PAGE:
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Radiative forcing from aircraft emissions of NOx: model calculations with CH4 surface flux boundary condition

Pitari, G and Cionni, I and Di Genova, G and Søvde, OA and Lim, L (2017) Radiative forcing from aircraft emissions of NOx: model calculations with CH4 surface flux boundary condition. Meteorologische Zeitschrift, 26 (6). pp. 663-687. ISSN 0941-2948

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Abstract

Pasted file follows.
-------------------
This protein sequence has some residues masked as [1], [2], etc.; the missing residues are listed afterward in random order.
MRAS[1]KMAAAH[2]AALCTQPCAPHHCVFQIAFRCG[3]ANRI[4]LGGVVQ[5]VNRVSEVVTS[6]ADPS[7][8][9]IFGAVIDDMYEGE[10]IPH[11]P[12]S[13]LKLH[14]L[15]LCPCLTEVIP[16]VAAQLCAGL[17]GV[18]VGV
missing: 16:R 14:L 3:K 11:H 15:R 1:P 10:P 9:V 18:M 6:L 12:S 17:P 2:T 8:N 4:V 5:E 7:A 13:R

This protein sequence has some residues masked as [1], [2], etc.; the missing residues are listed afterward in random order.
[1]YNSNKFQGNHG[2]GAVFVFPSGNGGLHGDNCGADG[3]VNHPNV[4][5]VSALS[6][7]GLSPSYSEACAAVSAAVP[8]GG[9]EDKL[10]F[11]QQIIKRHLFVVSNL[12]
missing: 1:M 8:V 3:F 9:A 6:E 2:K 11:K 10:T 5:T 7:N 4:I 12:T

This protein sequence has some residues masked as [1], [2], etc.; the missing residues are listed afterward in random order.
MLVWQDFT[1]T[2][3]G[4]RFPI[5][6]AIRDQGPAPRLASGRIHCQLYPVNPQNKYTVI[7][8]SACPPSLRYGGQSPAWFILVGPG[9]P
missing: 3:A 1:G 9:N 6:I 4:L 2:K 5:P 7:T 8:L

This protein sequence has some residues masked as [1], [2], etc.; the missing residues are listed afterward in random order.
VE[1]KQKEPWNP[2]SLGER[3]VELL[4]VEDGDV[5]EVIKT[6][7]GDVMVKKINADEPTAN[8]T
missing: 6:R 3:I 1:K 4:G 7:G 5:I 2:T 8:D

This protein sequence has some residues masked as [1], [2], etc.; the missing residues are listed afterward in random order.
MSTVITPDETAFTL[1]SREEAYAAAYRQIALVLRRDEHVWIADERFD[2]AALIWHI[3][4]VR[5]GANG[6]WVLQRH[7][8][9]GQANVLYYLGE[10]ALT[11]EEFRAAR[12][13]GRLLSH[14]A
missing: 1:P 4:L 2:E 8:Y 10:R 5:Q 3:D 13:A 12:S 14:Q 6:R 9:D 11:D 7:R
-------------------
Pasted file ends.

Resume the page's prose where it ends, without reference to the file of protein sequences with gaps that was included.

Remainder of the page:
© 2017 The authors. Two independent chemistry-transport models with troposphere-stratosphere coupling are used to quantify the different components of the radiative forcing (RF) from aircraft emissions of NO x , i.e., the University of L'Aquila climate-chemistry model (ULAQ-CCM) and the University of Oslo chemistry-transport model (Oslo-CTM3). The tropospheric NO x enhancement due to aircraft emissions produces a short-term O 3 increase with a positive RF (+17.3mW/m 2 ) (as an average value of the two models). This is partly compensated by the CH 4 decrease due to the OH enhancement (-9.4mW/m 2 ). The latter is a long-term response calculated using a surface CH 4 flux boundary condition (FBC), with at least 50 years needed for the atmospheric CH 4 to reach steady state. The radiative balance is also affected by the decreasing amount of CO 2 produced at the end of the CH 4 oxidation chain: an average CO 2 accumulation change of -2.2 ppbv/yr is calculated on a 50 year time horizon (-1.6mW/m 2 ). The aviation perturbed amount of CH 4 induces a long-term response of tropospheric O 3 mostly due to less HO 2 and CH 3 O 2 being available for O 3 production, compared with the reference case where a constant CH 4 surface mixing ratio boundary condition is used (MBC) (-3.9mW/m 2 ). The CH 4 decrease induces a long-term response of stratospheric H2O (-1.4mW/m 2 ). The latter finally perturbs HO x and NO x in the stratosphere, with a more efficient NO x cycle for mid-stratospheric O 3 depletion and a decreased O 3 production from HO 2 +NO in the lower stratosphere. This produces a long-term stratospheric O 3 loss, with a negative RF (-1.2mW/m 2 ), compared with the CH 4 MBC case. Other contributions to the net NO x RF are those due to NO 2 absorption of UV-A and aerosol perturbations (the latter calculated only in the ULAQ-CCM). These comprise: increasing sulfate due to more efficient oxidation of SO 2 , increasing inorganic and organic nitrates and the net aerosols indirect effect on warm clouds. According to these model calculations, aviation NO x emissions for 2006 produced globally a net cooling effect of -5.7mW/m 2 (-6.2 and -5.1mW/m 2 , from ULAQ and Oslo models, respectively). When the effects of aviation sulfur emissions are taken into account in the atmospheric NO x balance (via heterogeneous chemistry), the model-average net cooling effects of aviation NO x increases to -6.2mW/m 2 . Our study applies to a sustained and constant aviation NO x emission and for the given background NOy conditions. The perturbation picture, however, may look different if an increasing trend in aviation NO x emissions would be allowed.

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